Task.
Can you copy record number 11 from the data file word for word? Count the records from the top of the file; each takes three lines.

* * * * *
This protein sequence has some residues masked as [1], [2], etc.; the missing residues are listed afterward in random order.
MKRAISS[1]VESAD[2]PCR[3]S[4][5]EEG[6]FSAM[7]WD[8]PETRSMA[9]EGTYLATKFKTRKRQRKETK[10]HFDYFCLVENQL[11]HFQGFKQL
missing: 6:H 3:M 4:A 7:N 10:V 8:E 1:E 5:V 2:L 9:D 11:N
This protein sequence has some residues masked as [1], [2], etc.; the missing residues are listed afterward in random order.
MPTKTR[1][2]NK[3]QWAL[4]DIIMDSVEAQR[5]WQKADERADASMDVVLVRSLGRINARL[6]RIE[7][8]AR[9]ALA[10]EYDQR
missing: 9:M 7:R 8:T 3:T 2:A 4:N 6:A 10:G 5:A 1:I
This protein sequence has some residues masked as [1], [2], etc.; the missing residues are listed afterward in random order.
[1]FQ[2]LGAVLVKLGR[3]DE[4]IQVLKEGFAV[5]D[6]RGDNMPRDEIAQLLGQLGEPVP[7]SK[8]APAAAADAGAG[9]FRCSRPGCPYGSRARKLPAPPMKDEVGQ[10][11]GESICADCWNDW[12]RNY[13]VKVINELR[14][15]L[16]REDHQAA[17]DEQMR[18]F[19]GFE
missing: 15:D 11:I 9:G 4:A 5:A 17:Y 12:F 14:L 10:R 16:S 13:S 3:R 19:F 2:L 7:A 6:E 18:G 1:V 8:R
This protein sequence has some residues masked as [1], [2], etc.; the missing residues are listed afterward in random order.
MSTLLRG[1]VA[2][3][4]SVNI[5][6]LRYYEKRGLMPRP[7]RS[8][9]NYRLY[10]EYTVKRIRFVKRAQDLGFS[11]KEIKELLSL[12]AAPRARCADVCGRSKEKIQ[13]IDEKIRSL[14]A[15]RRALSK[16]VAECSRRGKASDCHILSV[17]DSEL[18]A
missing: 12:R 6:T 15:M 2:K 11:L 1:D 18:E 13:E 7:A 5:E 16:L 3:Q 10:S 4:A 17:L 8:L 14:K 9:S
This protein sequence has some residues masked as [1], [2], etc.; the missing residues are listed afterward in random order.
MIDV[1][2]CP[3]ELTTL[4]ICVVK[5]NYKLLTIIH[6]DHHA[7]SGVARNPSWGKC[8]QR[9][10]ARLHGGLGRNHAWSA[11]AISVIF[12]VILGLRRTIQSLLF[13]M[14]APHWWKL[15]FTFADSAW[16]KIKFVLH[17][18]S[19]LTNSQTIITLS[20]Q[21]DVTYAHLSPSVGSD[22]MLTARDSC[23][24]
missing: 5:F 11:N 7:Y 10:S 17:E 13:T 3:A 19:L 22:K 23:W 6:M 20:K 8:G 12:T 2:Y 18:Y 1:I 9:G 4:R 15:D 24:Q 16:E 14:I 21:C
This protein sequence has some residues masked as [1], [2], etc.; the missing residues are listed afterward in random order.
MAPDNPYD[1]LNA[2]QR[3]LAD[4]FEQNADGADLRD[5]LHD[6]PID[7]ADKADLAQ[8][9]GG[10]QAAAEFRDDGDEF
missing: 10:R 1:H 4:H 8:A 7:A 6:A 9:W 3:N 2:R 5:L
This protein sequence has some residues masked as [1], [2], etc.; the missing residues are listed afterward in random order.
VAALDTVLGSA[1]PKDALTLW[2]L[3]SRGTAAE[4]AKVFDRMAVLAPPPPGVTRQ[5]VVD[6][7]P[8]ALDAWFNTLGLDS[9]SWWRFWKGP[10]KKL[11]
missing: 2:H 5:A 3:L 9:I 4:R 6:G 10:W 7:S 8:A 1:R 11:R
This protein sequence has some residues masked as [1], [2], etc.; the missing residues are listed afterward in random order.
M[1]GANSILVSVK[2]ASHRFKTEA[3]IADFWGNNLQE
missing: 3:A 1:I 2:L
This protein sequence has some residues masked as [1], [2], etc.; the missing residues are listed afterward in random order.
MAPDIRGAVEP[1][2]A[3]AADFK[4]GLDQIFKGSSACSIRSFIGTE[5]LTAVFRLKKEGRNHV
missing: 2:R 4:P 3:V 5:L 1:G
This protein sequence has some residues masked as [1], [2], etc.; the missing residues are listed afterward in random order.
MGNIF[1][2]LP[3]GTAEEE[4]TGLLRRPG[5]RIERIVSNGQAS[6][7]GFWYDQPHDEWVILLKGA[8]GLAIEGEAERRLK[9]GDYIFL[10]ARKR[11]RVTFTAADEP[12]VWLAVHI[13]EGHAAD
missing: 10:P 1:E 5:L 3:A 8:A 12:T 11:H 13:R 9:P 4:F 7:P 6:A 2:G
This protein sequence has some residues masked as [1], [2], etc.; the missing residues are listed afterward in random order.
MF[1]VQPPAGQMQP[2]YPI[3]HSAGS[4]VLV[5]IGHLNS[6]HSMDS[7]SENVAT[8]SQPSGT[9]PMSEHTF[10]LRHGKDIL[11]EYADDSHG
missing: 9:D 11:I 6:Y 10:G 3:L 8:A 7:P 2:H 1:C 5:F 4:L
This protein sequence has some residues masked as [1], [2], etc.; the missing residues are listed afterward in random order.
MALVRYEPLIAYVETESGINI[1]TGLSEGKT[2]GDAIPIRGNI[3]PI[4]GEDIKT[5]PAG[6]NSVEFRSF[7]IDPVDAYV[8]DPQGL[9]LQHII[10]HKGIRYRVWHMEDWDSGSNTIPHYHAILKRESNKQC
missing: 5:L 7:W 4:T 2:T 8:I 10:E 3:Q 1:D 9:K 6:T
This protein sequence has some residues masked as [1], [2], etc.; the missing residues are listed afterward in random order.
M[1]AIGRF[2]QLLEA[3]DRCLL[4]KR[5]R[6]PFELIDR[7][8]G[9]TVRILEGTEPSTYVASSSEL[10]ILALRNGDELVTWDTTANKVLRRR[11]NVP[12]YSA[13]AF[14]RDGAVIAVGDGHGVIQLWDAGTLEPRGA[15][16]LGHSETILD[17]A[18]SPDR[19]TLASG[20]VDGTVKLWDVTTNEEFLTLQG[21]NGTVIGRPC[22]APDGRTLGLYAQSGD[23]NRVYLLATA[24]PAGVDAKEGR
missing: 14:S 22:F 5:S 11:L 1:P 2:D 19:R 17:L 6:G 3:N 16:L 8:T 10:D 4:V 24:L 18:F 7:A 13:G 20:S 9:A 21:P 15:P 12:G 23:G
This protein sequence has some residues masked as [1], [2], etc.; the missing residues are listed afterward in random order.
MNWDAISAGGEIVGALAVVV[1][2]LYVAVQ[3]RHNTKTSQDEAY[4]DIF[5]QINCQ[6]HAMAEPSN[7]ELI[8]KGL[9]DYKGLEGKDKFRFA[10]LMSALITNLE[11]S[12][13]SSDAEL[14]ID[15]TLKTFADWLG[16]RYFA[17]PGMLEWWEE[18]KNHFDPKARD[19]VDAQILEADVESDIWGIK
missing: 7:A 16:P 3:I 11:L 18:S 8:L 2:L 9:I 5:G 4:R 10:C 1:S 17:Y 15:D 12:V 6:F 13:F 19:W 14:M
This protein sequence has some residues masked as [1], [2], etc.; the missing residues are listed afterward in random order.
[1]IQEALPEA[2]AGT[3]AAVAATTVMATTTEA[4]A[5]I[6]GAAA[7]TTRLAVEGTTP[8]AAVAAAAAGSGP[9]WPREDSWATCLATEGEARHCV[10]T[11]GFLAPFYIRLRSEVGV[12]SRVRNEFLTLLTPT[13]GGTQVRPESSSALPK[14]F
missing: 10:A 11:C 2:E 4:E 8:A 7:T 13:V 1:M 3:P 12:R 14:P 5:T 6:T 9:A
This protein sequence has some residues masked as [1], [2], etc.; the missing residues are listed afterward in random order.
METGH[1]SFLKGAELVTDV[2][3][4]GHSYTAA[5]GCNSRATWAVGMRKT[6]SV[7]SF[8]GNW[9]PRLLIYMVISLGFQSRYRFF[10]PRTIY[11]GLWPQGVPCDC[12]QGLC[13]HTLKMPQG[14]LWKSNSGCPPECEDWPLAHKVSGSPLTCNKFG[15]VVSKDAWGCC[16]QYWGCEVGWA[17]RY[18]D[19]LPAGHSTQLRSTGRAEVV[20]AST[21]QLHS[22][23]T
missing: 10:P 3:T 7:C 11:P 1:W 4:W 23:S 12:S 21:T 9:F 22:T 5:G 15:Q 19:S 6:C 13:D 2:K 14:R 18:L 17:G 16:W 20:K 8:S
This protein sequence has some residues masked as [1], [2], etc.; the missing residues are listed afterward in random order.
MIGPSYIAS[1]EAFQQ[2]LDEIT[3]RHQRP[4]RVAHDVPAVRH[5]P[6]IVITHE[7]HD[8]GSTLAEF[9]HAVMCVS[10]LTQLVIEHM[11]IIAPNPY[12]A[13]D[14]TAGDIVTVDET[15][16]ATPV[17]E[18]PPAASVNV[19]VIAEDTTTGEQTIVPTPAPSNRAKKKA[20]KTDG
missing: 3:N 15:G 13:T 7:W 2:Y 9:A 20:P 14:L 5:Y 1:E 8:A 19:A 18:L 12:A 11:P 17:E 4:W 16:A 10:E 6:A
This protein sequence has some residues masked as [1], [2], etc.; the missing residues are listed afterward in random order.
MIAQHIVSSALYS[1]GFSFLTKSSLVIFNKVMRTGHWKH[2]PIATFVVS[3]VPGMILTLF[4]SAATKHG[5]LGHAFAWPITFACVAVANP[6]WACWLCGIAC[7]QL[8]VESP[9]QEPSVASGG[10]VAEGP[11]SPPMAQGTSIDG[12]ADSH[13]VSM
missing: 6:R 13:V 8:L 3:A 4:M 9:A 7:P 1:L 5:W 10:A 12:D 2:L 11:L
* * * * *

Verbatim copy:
This protein sequence has some residues masked as [1], [2], etc.; the missing residues are listed afterward in random order.
MF[1]VQPPAGQMQP[2]YPI[3]HSAGS[4]VLV[5]IGHLNS[6]HSMDS[7]SENVAT[8]SQPSGT[9]PMSEHTF[10]LRHGKDIL[11]EYADDSHG
missing: 9:D 11:I 6:Y 10:G 3:L 8:A 7:P 2:H 1:C 5:F 4:L